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Coronavirus Crisis: What US Retail Companies Need to do to Protect Against Business Implications

As the coronavirus continues to wreak havoc globally, long-term business implications are imminent for US companies.

The fashion and retail industries are specifically affected due to the volume of goods produced in China, the epicenter of the outbreak. Chinese suppliers’ ability to perform under supply contracts and brands’ ability to launch new collections are in question as an increasing number of Chinese factories, storefronts, and companies close their doors to stop the spread of the virus.

The Problem Retail Is Facing

Many Chinese manufacturers have warned that they will be unable to fulfill spring collection deliverables until late summer due to the epidemic. This late delivery will not only affect wholesale orders but individual customer orders, raising a myriad of issues. So what do companies need to do to protect themselves?

Contractual Implications

With approximately 700 million factory workers in China ordered to stay home from work, Chinese production has come to a halt, making it impossible for Chinese suppliers to comply with their contractual duties. These suppliers are pointing to force majeure provisions in their supply contracts to excuse their non-performance. Force majeure provisions typically excuse non-performance due to events outside of a contracting party’s reasonable control, but may not specifically include epidemics as a force majeure event. Whether the coronavirus outbreak is a force majeure event under any supply contract will depend on the governing law of such a contract and the specific terms of the force majeure provision.

Chinese suppliers invoking force majeure clauses are, in effect, attempting to defer fulfillment requirements to US retail companies. This leaves US retailers with three options: agree the coronavirus is a force majeure event and incur the costs of deferred order fulfillment; dispute that the coronavirus is a force majeure event under the dispute resolution provisions of the supply contract, which dispute will take time to resolve and, even if a judgment is awarded in the retailer’s favor, enforcing the judgment will be difficult; or negotiate a compromise. Such a compromise may include temporarily rerouting orders through other countries less affected by the outbreak, such as Turkey and Vietnam, negotiating to be the first retailer to receive orders once business resumes, or covering the cost of delay through the supplier’s insurance.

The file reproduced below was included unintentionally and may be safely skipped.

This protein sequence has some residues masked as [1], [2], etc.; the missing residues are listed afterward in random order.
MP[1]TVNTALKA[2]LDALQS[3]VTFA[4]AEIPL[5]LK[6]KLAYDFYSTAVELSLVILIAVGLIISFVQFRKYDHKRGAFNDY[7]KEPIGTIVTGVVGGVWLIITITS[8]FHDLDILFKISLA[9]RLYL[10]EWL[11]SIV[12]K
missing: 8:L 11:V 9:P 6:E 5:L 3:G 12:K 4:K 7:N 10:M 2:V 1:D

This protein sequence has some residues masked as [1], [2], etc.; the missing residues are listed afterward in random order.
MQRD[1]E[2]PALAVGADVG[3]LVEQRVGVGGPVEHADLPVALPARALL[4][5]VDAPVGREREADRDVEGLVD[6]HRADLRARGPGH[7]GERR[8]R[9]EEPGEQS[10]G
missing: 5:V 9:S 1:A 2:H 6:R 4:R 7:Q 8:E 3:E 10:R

In addition, US retail companies may want to consider:

  1. Invoking applicable force majeure provisions to permit cancellation of spring orders;
  2. Reviewing contracts with wholesalers to determine options for credit and payments for upcoming lines and launches;
  3. Tendering a claim to their provider of business interruption insurance, which may cover losses caused by the epidemic; and
  4. Negotiating force majeure provisions going forward to mitigate these risks in the future.

Inability to Fill Customer Orders

US retailers also need to closely monitor their product inventories to make sure that deferred fulfillment does not result in a violation of the Federal Trade Commission’s Mail, Internet, or Telephone Order Merchandise Rule (the Mail Order Rule).

The Mail Order Rule prohibits companies from accepting Internet, mail, or phone orders unless they have a reasonable basis to expect that they can ship the ordered merchandise within the time stated when the order was accepted or, if no time is stated, within 30 days. If the items are going to be delayed (regardless of the reason), the Mail Order Rule requires sellers to seek the buyer’s consent to the delayed shipment. If the buyer does not consent to the delay, the seller must offer a prompt refund. The Mail Order Rule requires consumer notifications of shipping delays and can, in some instances, require refunds to be given. Affected retailers should adjust the shipping times given to consumers commensurate with current product inventory to avoid the process of having to notify customers of delays and seeking their consent. If a retailer discovers that it has already accepted orders that it cannot ship on time, it should have a communication plan in place to notify customers and seek their consent to the delay per the requirements of the Mail Order Rule.

Additional Guidance

View Arent Fox’s Labor & Employment group’s related analysis on the CDC’s interim coronavirus guidance for employers here.

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